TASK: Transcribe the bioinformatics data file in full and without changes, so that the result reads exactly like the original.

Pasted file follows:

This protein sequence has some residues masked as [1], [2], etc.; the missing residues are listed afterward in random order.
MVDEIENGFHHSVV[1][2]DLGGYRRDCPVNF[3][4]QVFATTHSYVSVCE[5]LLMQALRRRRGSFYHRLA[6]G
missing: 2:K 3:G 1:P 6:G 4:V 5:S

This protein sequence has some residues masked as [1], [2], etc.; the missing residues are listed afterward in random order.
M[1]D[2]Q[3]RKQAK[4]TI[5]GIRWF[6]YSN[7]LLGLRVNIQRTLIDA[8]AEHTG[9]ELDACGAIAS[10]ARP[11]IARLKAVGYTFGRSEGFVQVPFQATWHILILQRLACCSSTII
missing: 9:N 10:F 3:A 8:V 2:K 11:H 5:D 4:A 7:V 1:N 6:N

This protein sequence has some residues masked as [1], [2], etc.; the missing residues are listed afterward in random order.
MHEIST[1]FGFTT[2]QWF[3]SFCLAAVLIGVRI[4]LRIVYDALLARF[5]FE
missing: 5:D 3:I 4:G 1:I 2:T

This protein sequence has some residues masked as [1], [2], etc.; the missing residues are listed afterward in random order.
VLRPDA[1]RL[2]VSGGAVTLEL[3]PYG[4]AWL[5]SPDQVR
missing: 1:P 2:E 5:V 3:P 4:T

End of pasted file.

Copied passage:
This protein sequence has some residues masked as [1], [2], etc.; the missing residues are listed afterward in random order.
MVDEIENGFHHSVV[1][2]DLGGYRRDCPVNF[3][4]QVFATTHSYVSVCE[5]LLMQALRRRRGSFYHRLA[6]G
missing: 2:K 3:G 1:P 6:G 4:V 5:S

This protein sequence has some residues masked as [1], [2], etc.; the missing residues are listed afterward in random order.
M[1]D[2]Q[3]RKQAK[4]TI[5]GIRWF[6]YSN[7]LLGLRVNIQRTLIDA[8]AEHTG[9]ELDACGAIAS[10]ARP[11]IARLKAVGYTFGRSEGFVQVPFQATWHILILQRLACCSSTII
missing: 9:N 10:F 3:A 8:V 2:K 11:H 5:D 4:A 7:V 1:N 6:N

This protein sequence has some residues masked as [1], [2], etc.; the missing residues are listed afterward in random order.
MHEIST[1]FGFTT[2]QWF[3]SFCLAAVLIGVRI[4]LRIVYDALLARF[5]FE
missing: 5:D 3:I 4:G 1:I 2:T

This protein sequence has some residues masked as [1], [2], etc.; the missing residues are listed afterward in random order.
VLRPDA[1]RL[2]VSGGAVTLEL[3]PYG[4]AWL[5]SPDQVR
missing: 1:P 2:E 5:V 3:P 4:T